3. Reward your son for each little step he takes in the right direction.

It can be scary to back off the pressure.

This is true especially when you are worried about how much (or rather, how little) your son eats.  However, the pressure is producing most of the problem.  

Trust that if you create a more positive eating environment your son will start eating better (and then remind yourself of this as often as possible).  It sometimes helps to decide in advance how much time you're willing to experiment with. "I won't pressure my son to eat more food for two weeks and see how it goes."

Good luck and let me know how it goes.

~Changing the conversation from nutrition to habits.~

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Reader Comments (1)

I sympathized with your reader, Karen's, question because I also have a 9yo with ADHD. Every kid is different, ADHD or not, but perhaps some of the things that have worked for us might be adaptable for Karen's family:

I've found that my daughter enjoys helping to prepare foods, and when she does, she's more likely to eat them. She eats breakfast (which is always been a bigger problem for her than dinner) without a fight much more often now, because she feels independent and "grown up" when she can reheat leftovers or make a sandwich by herself. And yes, leftover meatloaf or mac n cheese for breakfast is just fine by me. I pick my battles: making sure she gets something in her to get body & brain going in the morning is worth a fight; what she eats, not so much.

Choices are helpful as well, as is letting her know expectations in advance - really anything that makes her feel more in control. I try to experiment with one or two new recipes each month in an effort to expand our woefully slim meal rotation. I might show my daughter two new recipes and let her choose which one we'll try first, and also help me decide on which day we'll do it. If possible, she can help me make it. Being involved in those ways help her to feel more in control of the situation, and knowing that we have a set "appointment" on which she's going to be expected to eat a reasonable amount of something a little bit new (I never go outrageous; usually it's one basic new ingredient, or all ingredients she likes combined in a new way) helps her to feel more prepared and less stressed about it.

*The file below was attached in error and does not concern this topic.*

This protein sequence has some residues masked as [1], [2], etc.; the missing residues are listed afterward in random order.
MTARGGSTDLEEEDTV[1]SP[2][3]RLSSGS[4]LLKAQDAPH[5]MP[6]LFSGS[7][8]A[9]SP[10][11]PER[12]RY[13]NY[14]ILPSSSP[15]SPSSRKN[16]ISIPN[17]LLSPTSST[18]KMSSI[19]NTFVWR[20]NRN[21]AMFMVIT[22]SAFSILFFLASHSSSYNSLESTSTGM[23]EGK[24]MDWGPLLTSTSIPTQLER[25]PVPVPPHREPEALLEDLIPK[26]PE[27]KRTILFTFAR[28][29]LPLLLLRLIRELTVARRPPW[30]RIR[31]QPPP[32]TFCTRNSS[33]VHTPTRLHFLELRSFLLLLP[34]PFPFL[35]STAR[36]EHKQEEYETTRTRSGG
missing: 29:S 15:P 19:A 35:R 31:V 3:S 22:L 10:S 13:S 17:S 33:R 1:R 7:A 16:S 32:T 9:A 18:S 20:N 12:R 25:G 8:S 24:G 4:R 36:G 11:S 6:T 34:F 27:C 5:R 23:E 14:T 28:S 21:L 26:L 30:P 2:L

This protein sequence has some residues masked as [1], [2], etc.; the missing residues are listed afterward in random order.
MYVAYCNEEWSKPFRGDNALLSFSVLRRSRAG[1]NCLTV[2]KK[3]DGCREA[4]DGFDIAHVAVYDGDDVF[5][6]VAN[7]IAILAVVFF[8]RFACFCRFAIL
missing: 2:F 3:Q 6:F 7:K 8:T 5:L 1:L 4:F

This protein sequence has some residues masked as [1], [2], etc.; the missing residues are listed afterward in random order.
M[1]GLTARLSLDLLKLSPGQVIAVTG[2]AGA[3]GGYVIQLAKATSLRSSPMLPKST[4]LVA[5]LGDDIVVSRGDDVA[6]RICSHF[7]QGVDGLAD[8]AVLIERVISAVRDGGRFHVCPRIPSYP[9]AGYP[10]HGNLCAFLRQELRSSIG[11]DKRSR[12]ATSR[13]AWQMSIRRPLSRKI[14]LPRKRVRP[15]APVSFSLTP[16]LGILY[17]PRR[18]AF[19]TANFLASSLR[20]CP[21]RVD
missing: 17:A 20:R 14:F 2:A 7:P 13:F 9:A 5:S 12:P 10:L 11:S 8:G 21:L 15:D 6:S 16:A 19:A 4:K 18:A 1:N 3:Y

I also support her nutrition in any other ways I can - she takes a multi-vitamin, and I buy the "gummy" type to insure that she takes it rather than fighting over a pill. Protein powder has been a savior as well - I make smoothies with milk, frozen strawberries and a banana with some powder mixed in, and I get an A+ breakfast for her. In her toughest period, when her weight was in danger of dropping below a healthy range, that was the only way to insure I got a reasonable amount of protein in her on any given day. Now that she's eating better, they're more of an occasional boost or a "treat" option for breakfast. If a new recipe we're trying is a little bit of a stretch, sometimes I'll add a smoothie to dinner - that way we can focus on congratulating her just for trying something new without worrying that she needs to eat "enough." It makes it a more positive experience for everyone.

For a kid who doesn't like fruit, you could add ice to the blender to get that thick, "frozen" feeling, and use other flavoers he does like - the person who first recommended smoothies to me said her favorite splurge was adding powdered chocolate pudding mix!

November 12, 2012 | Unregistered CommenterAmy